Dying in beauty

What is the state of Canadian literature? For many readers and authors, the answer is "flourishing and rich." For others, it's "floundering and forgettable." In a week-long series, National Post contributors are considering our national book scene and giving their own takes on the present, and future, of the native industry and art.

At a horse show years ago, watching what seemed like a ribbon-worthy dressage test, I overheard a professional trainer of German provenance mutter, "Sie sterbt in Schonheit." My high school German kicked in, and I then saw what I hadn't before. The rider was indeed "dying in beauty." The performance was pretty to watch, but offered no sense of the exciting coiled power you see in the great rider-horse partnerships.

"Dying in beauty" is too good an image to waste on equestrians. In July I wrote a column excoriating Giller-prize nominee Lisa Moore's new novel, February, without having read it, simply on the basis of clues from an interview she gave to an admiring reporter. I predicted it would be well written, but fall into a numbingly familiar pattern of CanLit fiction: "Me, me, me and my extraordinary capacity for sadness. Welcome to the unrelenting self-regard of CanLit, where it's all about nobly suffering women or feminized men."

Several readers admonished me for unfairly pre-judging the novel. Coincidentally Moore's editor sent me not only the Moore novel, but the publishing house of Anansi's entire CanLit list of 2009 authors. Duly chastened, I packed them all up for my vacation.

Five of the novels I was sent and that I read some of -- by authors Gil Adamson, Rawi Hage (two), Bill Gaston and Peter Behrens -- are beautifully written, and seem to have vivid plots, but take place elsewhere (Ireland, Lebanon) and/or in the distant past. That's one

CanLit premise: Nothing happening in our present history outside the self -- say, oh, I dunno, how about the real-life story of a brilliant, creative, Canada-changing newspaper baron brought low by circumstances and a tragically flawed character -- seems worthy of fictional treatment to Canadian novelists.

I then read February, which does take place in Canada, and ostensibly in the present (although it makes heavy use of the flashback, a now wearisomely belaboured vehicle), with critical attention.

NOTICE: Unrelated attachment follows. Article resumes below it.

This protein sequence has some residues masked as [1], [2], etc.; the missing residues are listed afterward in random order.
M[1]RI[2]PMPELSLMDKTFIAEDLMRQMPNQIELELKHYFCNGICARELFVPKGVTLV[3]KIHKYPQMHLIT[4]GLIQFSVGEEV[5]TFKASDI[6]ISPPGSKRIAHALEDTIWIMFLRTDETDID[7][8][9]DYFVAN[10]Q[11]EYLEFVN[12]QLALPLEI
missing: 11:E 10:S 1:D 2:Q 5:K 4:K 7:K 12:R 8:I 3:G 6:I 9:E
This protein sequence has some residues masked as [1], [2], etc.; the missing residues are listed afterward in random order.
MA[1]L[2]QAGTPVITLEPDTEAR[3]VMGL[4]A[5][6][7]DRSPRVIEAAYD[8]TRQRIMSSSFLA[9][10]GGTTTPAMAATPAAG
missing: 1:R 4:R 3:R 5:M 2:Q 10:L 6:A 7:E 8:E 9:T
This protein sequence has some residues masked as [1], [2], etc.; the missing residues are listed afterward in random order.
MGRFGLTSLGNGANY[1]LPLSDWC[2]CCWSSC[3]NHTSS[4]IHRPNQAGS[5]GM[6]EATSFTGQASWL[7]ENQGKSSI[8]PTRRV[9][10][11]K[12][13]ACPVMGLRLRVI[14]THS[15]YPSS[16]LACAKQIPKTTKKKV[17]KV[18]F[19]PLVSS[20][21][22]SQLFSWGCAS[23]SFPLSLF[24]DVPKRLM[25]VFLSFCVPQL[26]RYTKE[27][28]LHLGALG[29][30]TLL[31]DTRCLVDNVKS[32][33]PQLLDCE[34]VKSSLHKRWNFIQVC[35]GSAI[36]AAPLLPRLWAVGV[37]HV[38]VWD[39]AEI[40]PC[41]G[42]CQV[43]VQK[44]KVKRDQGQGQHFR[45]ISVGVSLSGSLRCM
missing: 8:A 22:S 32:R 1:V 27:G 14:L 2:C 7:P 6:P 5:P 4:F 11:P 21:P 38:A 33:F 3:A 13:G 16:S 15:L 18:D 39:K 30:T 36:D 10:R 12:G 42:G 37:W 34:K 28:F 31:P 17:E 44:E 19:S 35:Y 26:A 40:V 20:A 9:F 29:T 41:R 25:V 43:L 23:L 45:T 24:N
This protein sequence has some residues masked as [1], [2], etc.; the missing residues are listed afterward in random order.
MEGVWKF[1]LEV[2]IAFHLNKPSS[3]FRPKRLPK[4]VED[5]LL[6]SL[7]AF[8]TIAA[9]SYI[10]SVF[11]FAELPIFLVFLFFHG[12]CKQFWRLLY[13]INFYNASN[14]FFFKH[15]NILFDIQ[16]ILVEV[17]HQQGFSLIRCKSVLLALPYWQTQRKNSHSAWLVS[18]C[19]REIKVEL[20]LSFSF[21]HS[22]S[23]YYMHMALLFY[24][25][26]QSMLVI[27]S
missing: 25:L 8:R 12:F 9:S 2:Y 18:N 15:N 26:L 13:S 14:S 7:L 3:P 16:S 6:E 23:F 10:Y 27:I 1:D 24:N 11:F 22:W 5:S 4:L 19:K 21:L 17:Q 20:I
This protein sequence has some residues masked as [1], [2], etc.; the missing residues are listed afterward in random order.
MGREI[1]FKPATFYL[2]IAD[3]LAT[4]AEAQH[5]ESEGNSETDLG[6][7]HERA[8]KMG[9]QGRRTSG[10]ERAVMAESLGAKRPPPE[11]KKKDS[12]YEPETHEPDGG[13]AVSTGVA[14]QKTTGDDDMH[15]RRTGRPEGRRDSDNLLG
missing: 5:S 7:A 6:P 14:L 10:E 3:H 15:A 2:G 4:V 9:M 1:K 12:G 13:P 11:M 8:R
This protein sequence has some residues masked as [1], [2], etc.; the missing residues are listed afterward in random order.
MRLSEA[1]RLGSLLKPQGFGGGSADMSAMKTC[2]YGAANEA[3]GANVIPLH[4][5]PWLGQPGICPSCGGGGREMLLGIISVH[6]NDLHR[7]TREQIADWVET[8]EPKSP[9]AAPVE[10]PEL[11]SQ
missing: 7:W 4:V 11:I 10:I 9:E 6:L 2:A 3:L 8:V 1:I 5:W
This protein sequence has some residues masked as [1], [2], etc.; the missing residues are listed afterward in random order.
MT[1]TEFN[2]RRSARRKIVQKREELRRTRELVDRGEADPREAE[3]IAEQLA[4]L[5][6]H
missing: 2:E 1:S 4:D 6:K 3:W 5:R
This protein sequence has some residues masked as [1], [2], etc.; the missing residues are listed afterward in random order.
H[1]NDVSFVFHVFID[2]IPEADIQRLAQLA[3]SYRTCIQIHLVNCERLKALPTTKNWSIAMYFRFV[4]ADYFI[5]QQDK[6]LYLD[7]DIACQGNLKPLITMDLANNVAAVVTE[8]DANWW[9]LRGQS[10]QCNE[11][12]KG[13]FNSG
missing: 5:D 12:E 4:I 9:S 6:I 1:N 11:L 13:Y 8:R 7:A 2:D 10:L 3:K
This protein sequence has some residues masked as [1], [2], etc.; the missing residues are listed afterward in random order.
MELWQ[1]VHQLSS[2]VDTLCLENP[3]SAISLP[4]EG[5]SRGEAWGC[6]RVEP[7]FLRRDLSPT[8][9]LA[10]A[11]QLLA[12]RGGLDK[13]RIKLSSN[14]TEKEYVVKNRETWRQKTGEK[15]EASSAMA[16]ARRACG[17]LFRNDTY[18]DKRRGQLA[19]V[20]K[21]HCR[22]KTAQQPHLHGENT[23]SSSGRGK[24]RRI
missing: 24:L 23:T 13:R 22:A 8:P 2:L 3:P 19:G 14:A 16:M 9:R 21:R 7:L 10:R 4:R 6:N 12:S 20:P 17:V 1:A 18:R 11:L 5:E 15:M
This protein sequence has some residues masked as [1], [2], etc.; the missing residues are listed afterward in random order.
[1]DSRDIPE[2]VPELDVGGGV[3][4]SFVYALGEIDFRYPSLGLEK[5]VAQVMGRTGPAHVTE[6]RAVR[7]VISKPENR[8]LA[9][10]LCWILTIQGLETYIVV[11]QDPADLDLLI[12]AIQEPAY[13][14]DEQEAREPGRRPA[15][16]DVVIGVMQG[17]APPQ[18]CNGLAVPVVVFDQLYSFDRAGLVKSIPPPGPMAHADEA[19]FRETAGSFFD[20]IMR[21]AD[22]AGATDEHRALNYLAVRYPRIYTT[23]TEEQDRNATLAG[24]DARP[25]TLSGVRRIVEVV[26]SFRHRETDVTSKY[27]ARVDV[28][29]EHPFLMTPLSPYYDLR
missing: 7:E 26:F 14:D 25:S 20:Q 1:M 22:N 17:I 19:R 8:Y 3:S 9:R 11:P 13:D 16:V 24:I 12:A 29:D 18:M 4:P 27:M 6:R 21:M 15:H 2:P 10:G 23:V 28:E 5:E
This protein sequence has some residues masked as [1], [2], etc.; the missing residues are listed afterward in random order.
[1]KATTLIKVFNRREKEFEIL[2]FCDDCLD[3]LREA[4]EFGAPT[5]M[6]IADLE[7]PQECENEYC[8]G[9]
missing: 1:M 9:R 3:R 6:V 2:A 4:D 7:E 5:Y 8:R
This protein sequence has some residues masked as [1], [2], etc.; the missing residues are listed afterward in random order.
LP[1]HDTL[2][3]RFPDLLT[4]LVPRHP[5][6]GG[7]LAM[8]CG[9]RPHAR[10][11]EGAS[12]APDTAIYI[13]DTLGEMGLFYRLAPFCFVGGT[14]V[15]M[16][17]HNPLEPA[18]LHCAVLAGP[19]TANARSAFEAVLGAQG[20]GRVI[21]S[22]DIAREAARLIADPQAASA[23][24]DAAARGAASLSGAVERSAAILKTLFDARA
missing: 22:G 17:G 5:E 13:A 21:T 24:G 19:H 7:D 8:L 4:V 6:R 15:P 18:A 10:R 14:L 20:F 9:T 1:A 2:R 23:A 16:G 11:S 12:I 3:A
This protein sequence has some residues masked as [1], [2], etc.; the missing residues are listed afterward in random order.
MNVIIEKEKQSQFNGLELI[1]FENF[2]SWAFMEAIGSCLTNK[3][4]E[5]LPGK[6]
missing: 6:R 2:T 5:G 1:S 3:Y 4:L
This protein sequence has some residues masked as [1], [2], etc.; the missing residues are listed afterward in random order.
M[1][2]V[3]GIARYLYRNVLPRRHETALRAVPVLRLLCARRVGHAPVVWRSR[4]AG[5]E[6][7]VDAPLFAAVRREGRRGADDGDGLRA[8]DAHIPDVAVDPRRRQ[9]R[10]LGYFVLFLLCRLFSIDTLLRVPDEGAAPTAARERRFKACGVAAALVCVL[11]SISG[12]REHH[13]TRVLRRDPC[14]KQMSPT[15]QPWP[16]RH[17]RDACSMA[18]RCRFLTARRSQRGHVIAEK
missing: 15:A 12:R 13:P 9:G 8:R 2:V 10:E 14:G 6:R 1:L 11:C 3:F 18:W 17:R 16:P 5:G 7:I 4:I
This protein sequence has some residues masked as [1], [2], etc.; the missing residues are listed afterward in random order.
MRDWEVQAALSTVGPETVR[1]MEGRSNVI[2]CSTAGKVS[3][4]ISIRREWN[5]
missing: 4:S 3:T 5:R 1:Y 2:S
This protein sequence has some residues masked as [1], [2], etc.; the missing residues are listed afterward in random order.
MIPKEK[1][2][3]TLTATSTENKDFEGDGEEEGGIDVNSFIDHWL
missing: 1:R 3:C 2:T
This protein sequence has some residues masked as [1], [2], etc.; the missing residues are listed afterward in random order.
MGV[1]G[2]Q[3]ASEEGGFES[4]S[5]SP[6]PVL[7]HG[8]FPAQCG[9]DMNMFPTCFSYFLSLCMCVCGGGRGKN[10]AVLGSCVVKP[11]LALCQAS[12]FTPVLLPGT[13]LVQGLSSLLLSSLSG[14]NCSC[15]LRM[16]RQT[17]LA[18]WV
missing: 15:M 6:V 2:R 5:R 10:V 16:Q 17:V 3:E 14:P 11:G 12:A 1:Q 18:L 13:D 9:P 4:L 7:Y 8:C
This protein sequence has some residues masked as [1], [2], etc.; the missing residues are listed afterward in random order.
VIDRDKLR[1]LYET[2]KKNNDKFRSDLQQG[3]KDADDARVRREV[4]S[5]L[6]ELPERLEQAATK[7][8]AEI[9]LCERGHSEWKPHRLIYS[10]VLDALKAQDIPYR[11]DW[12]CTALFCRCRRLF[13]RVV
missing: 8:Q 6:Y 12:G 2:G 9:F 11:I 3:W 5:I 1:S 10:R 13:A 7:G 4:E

I can report in good conscience I have no apologies to make for my pre-emptive "review." Like so many other Canadian novels, February is indeed dying in beauty, and it is worth a few paragraphs to explain why, because it is so representative of what the Canadian fiction publishing industry -- itself highly feminized by comparison to 40 years ago -- seems to like, and typical of what wins or is at least nominated for awards here.

Moore is an enormously talented writer, but like so many others of her sensitive, creativeworkshopped-to-death ilk, a writer's writer privileging an artistic, leisured rendering of memory and feeling over prole-friendly dialogue, action and, above all, plot.

Two feeble points of whath a p p e n s-next "tension" present themselves: Will the early-widowed, now middle-aged protagon -ist Helen ever find a new sexual partner? (She does.) Will son John commit to fatherhood of a child conceived with a stranger during an impulsive week-long sex binge? (After 300 dragged-out pages avoiding an answer to this question, you won't care, trust me.) For every meagrely-dispensed line of dialogue there are three pages of self-indulgent reverie. 

The ostensible inspiration for this novel of "outport angst" was an oil rig disaster, but the dead offstage husband (whose claim to manly singularity seems to have been his ability to make his wife "come and come and come") may as well have died in a car crash for all Helen's interest in that tragedy beyond her own stage-management of his last moments. This novel's heart is a woman endlessly describing in lyrical, highly polished prose how tired and yearning and horny she is. Art imitating reading: February is 99% writerly foreplay, 1% readerly orgasm. I'm not asking for Moby Dick, but surely a country of this size, prosperity and cultural maturity should demand more than that of its most-cosseted novelists.

I noticed in their bios that none of these Anansi writers, except Rawi Hage ( "curator"), seems to have any other job but writing. Can they be living off the proceeds of novels? More likely, as American poet Karl Shapiro wrote of his peers, they "are treated kindly in bohemian zoos; mysterious stipends drift their ways." When you live off grants and stipends and prizes, you start writing for bureaucrats, academics, theorists and literary elites, not for flesh and blood readers.

Speaking of actual readers -- you and me, not the Giller judges -- in a recent Wall Street Journal article, "Good books don't have to be hard," critic Lev Grossman asserts that the 21st century will see the reawakening of the plot-driven novel after its long, reader-unfriendly Modernist sleep. He warns us that adults alienated by elitist fare are turning to teenage books "where the unblushing embrace of storytelling is allowed, even encouraged." Sales of young adult books are up 30.7% this year, according to the Association of American Publishers. Adult hardcovers are down 17.8%.

Grossman prophecies: "The novel is finally waking up from its 100-year carbonite nap... The balance of power is swinging from the writer back to the reader... Lyricism is on the wane... From a hieratic, hermetic art object the novel is blooming into something more casual and open: a literature of pleasure."

A literature of pleasure for the reader rather than just the writer: a revolutionary concept! Are you listening, Canadian publishers? Don't be left behind. CanLit needs fewer writers-in-residence dying in beauty and more writers-with-audience thriving in plot.